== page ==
The Gospel gives us Our Lord’s guiding principle for our dealings with our civil governments.
What prompted Jesus to speak on this subject was a conspiracy entered into by the Pharisees and the Herodians. The funny thing was that those groups normally couldn’t stand each other. The Pharisees had been founded two centuries earlier as a protest when their precious temple fell into the hands of men like the Herodians.
Now, though, together they saw Jesus as a threat to the rich living they made from religion. They figured that Jesus would either have to say it was right or it was wrong to pay taxes to Rome. If he said it was right they would say he was against his own people. If he said it was wrong they would turn him over to the Roman authorities.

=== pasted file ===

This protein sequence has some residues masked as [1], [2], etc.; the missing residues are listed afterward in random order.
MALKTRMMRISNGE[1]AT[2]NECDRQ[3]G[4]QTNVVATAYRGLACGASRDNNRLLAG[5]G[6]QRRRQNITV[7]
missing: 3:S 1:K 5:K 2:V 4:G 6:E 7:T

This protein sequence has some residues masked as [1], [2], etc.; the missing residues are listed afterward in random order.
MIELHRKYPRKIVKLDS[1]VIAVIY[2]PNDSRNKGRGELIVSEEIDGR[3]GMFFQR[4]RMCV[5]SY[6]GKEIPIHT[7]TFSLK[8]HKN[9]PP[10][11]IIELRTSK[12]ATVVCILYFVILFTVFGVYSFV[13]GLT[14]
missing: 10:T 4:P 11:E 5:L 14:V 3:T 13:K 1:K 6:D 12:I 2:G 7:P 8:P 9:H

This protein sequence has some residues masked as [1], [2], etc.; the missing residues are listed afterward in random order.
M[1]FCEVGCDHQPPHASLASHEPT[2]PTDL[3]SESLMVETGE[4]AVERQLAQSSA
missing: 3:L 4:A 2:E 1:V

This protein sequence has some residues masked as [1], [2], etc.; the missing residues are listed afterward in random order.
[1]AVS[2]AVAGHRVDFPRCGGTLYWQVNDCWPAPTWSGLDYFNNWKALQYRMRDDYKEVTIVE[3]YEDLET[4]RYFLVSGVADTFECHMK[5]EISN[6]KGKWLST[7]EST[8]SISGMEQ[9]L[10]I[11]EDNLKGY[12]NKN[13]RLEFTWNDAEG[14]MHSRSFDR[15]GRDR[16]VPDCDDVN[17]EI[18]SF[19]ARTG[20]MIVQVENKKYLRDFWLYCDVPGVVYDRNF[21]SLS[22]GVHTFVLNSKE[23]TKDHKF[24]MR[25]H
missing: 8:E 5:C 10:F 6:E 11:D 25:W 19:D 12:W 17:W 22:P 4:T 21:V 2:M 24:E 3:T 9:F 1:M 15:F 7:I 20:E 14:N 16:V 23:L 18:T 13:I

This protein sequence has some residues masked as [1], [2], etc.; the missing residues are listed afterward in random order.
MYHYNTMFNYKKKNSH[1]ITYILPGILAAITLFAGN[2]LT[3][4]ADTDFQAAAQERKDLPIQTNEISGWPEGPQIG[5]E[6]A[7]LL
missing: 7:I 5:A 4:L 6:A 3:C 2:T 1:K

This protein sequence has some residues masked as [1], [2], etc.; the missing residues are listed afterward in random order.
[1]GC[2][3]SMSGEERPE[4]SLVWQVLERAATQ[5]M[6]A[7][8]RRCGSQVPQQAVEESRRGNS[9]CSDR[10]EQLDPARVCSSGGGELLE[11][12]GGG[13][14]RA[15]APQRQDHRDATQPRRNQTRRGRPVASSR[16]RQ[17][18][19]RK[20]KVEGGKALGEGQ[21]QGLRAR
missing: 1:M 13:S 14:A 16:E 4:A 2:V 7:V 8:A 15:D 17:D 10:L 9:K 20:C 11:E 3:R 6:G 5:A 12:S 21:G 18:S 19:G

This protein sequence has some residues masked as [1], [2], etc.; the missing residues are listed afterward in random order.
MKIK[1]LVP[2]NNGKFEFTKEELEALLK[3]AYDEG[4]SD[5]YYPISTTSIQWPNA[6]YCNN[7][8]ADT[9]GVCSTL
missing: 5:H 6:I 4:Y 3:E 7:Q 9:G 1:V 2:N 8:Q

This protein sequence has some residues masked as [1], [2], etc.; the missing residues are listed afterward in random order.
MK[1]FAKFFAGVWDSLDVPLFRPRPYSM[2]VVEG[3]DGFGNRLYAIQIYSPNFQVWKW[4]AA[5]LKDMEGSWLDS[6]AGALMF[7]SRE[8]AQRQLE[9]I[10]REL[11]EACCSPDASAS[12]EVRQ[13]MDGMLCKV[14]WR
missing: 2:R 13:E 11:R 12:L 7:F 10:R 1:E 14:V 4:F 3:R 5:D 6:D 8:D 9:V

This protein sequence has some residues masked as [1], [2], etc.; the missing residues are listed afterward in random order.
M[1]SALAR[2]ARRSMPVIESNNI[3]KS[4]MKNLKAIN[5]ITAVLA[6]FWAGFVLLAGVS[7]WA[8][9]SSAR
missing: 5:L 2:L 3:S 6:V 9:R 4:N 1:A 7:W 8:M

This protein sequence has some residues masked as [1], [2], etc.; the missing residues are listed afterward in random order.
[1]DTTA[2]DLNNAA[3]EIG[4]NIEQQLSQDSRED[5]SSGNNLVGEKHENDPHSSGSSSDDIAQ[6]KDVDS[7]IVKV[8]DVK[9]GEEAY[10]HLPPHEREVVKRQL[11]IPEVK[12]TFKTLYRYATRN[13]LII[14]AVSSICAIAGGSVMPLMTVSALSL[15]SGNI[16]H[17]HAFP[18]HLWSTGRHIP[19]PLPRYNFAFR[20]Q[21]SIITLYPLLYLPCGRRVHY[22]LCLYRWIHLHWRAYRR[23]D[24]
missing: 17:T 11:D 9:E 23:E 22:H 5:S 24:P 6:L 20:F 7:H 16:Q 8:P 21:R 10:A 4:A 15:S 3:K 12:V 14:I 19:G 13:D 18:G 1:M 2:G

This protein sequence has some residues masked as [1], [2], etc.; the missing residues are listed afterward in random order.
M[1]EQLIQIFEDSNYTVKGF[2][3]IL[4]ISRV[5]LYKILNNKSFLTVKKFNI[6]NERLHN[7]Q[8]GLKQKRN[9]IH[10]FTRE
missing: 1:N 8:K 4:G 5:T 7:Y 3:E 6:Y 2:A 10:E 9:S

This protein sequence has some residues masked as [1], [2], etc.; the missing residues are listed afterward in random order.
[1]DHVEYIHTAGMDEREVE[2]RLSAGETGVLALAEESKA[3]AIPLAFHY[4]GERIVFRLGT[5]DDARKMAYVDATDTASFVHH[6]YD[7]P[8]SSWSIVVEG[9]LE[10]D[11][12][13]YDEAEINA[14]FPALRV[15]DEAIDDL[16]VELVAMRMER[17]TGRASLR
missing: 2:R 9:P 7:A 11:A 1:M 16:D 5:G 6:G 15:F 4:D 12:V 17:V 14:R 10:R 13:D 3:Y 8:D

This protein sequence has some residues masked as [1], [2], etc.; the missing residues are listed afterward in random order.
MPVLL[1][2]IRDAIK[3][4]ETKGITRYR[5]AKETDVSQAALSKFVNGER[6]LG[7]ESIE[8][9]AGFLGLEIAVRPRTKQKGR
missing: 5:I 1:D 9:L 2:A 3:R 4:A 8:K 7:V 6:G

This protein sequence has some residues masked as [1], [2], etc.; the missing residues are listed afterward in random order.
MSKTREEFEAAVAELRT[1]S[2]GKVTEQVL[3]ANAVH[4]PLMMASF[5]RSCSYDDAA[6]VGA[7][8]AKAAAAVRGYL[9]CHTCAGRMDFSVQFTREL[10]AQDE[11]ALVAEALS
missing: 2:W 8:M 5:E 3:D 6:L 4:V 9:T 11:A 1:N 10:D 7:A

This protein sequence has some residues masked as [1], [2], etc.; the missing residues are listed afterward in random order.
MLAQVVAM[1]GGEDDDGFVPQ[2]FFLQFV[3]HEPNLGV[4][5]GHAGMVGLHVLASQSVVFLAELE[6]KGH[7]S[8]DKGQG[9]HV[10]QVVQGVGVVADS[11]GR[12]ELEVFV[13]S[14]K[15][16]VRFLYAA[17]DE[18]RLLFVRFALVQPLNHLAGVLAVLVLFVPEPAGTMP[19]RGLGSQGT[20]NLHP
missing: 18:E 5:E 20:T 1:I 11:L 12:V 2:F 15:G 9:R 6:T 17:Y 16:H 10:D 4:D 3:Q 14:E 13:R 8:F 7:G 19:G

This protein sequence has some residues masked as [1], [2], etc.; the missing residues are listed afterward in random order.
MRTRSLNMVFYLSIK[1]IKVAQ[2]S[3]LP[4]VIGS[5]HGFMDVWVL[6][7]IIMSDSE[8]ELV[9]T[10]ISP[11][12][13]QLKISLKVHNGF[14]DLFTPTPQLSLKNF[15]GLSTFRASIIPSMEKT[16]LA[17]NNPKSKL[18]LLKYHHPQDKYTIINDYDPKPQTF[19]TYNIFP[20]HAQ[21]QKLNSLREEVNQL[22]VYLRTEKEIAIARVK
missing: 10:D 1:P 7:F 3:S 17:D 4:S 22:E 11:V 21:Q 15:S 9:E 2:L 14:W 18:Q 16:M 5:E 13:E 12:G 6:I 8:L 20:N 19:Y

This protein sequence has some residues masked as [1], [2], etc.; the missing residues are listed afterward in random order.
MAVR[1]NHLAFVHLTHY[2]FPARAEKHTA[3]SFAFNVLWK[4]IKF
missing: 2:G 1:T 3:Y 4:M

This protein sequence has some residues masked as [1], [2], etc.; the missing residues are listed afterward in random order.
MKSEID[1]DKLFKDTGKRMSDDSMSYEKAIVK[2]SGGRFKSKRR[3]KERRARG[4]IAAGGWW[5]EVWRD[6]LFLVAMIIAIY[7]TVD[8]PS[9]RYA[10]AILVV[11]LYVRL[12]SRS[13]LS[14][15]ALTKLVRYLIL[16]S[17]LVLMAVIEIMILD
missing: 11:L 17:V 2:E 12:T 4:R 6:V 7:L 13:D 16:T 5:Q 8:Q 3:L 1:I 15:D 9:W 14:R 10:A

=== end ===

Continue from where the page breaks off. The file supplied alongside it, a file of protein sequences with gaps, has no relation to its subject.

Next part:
He tricked them by asking to se the coin. (He was so poor that he had no coin of his own.)
He answered. “Give to Caesar what belongs to Caesar and to God what belongs to God.” That meant there was no conflict between our duties to Religion and our duties to the State. Ideally, the State guaranties our free practice of religion, and the church encourages us to use our means and even our lives for the upkeep and protection of our country.